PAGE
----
Welcome to the Nevada Department of Public Safety. Our Department merges Police, Fire, Emergency Medical Services, Emergency Management and Animal Control, offering a holistic approach to all hazards and safety needs facing the City and its population.
We strive to deliver customer-friendly services to our residents and visitors. We invite you to send us any concerns or comments you may have.
Our goal is to provide planning, response and mitigation of all hazards facing our City, and to partner in that effort with our citizens.
The City of Nevada Animal Control is responsible for all animal control needs and problems within city limits. We are part of the Nevada Public Safety Department and can be reached by calling 515-382-4305.
Animal Protection and Control Ordinance
When was the Animal Protection and Control Ordinance passed by the City Council?
City Council passed the ordinance on Aug. 11, 2014. Between May 12 and Aug. 11, 2014, the City held six public meetings where Urban Chickens, Animal Control, Pet Licensing and the Animal Control Officer (Community Service Officer) position was discussed. Those conversations were long, a lot of research was provided and the City Council gave final reading on the ordinances amending the Animal Code, adding the Pet Licensing and Fees on Aug. 11, 2014.
Why did it take so long to implement this ordinance?
After a long recruiting process, the Community Service Officer position was filled in October 2015. The CSO was a new position. After some acclimation and training, the process to begin pet licensing started. A bike sale was needed to dispose of unclaimed bikes, the NPSD usually does a Bike Rodeo in the spring, and putting all these events together seemed an appropriate time to start the pet licensing.
Why are we licensing our Pets?
- Unite pets & owners quicker when pets stray
- Provide proof to the community your pet is current on rabies
- Tags let the community know you are a responsible pet owner
- Reduces the likelihood your pet is sheltered
- May reduce fees if your pet is sheltered
My pets are always indoors, do I need to license them?
Yes. Pets will find a way out if they choose to do so. If your pets stray, and are not licensed, it may take longer to reunite with them.
Are you going to check households to verify their pets are licensed?
The Community Service Officer (CSO) and police are not going door-to-door to do this. If police or CSO are investigating a complaint, pet licensing will be verified.
Why must we license pets every year?
- Reduce the City costs of animal control
- Better tracking of pet population and record keeping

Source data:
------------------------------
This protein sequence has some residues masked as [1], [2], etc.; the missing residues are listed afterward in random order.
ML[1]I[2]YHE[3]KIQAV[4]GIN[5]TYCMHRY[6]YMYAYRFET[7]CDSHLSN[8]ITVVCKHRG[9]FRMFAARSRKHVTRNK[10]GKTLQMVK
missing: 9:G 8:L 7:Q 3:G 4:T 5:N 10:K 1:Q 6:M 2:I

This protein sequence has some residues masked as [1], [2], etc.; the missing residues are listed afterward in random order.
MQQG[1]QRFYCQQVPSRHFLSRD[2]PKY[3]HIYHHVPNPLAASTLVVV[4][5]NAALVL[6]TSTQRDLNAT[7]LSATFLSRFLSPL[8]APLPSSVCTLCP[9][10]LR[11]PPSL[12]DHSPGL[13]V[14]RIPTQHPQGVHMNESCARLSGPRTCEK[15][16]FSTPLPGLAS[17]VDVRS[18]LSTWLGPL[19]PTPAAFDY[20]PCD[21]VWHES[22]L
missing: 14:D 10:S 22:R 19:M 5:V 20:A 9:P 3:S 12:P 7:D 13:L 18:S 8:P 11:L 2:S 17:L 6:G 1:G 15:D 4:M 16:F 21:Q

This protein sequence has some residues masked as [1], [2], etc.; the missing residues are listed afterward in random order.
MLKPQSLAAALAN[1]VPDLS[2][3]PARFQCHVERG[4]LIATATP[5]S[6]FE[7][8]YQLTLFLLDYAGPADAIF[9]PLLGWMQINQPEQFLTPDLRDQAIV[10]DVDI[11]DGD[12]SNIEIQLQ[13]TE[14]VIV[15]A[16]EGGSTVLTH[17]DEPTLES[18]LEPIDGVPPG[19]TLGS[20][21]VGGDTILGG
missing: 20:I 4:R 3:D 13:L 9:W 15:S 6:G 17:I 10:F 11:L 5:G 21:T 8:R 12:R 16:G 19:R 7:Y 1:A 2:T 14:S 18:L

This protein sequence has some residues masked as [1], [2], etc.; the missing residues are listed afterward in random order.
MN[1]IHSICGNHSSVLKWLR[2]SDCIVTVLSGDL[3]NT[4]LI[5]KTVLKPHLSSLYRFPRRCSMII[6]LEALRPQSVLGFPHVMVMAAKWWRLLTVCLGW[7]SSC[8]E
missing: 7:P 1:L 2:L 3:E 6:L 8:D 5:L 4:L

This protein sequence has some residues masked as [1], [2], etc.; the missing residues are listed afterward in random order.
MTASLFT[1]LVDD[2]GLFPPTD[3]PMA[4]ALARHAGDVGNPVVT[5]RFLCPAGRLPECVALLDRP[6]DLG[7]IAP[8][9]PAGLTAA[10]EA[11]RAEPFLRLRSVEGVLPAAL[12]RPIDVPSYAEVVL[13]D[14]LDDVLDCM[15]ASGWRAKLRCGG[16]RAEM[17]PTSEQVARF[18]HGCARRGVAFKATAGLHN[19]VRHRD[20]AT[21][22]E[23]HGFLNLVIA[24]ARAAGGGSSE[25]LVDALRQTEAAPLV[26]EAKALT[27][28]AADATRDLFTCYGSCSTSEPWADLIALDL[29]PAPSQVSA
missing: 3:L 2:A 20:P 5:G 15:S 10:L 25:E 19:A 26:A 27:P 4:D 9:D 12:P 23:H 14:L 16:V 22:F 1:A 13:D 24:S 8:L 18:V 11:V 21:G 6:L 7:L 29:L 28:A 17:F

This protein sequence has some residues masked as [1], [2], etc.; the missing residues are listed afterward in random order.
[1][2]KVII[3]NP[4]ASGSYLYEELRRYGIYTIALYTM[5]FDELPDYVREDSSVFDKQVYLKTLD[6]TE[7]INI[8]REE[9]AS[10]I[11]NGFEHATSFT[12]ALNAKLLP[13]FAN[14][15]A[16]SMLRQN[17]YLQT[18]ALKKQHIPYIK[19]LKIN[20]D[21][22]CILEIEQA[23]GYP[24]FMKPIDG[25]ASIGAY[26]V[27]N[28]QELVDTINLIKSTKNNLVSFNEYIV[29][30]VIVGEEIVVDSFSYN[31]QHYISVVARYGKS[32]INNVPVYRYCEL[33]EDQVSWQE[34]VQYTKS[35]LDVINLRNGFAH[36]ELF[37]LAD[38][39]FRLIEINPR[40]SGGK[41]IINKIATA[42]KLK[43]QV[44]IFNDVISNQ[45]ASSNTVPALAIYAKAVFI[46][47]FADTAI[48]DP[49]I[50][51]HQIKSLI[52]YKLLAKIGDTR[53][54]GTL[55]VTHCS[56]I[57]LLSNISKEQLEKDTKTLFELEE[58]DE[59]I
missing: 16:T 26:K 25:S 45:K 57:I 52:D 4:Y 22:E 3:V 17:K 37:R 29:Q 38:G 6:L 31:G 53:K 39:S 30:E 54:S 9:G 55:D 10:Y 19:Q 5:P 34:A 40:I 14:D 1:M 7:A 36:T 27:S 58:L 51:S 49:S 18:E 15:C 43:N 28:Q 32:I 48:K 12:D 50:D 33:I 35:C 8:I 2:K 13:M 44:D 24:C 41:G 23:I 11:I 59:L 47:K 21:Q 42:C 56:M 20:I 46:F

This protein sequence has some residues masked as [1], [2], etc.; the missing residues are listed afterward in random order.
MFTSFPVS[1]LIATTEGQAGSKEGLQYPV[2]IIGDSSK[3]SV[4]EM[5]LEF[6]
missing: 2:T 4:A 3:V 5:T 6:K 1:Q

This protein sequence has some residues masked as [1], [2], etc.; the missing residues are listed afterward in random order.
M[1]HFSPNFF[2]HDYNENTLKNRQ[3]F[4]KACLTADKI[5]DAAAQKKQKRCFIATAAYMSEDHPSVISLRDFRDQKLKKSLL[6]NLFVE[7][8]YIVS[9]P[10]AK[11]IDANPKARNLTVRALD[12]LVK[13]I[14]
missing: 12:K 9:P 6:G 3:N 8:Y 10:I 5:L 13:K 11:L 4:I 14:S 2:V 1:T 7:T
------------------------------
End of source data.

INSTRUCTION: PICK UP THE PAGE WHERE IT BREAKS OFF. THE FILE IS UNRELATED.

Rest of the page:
- Annually makes sense, similar to a boat, motorcycle, vehicle
Why are you asking for spaying/neutering, is it required by city law?
Pets are not required to be altered. However, altered pets cannot haphazardly breed, and altered pets tend to be less aggressive, depending on the pet.
What expenses are addressed with these revenues collected through registering/licensing pets?
Money coming in reduces the City costs of animal control. The current budget for Animal Control in Nevada is over $10,000. When animals are placed in shelter, there are fees associated with their care. The city pays up to seven days of boarding and any additional care or treatment the animal requires. These fees are paid whether the animal is claimed or not. If the animal is euthanized, the city pays these fees.
Will pet owners get notice of renewing licenses?
A reminders may be sent to pet owners, and our data base will assist in providing notification.
Who do I call to ask questions about pet licensing?
Please call the Nevada Public Safety Department at 515-382-4593 during regular business hours, if you need to license your pet.
Other Frequently Asked Questions
What are the fees the City of Nevada has to pay for Animal Control?
Impounding costs are established by the Council as necessary to recover all costs and charges incurred by the City in impounding and maintaining the animal. In addition to all costs of impounding the animal, there is an administrative fee of $50 per incident, per animal for each impoundment. All of the fees and charges must be paid by the owner before the animal is released. The City has a contract with the local veterinarian for these services:
- Daily Cat Impoundment Fee $9.40 /day
- Daily Dog Impoundment Fee $13.40 /day
- Rabies Observation Fee (in addition to daily impoundment) $6.50 /day
- Euthanasia and Cremation $50
- Cremation Only $39.50
- Rabies Vaccination $16.90
- After Hours Examination $55
- Feral Cat –Special Handling Fee (one-time fee) $24.50
The city is responsible for these fees whether an animal is claimed or not.
The Animal License Application shows increased cost for licensing if you have five or more dogs or cats. Why does it cost more per dog and cat if you have five or more animals?
This is a method to control pet population, while allowing owners to still have as many pets as they choose.
Why is so much documentation required when it comes to pets?
Rabies vaccination is required. Documentation discerns between altered and unaltered pets, and photos help identify pets.
Why do you need a picture of my pet?
The photo helps identify a pet. The tag goes with the pet; additional pets need additional tags.
What if my pet is too sick to receive the rabies vaccine?
If it’s a temporary situation, wait until the pet is healthy. If it’s a permanent situation, we need documentation from your vet.
Will the city be held responsible if an animal causes injury to another person?
Pet owners are responsible for the behavior of their pets.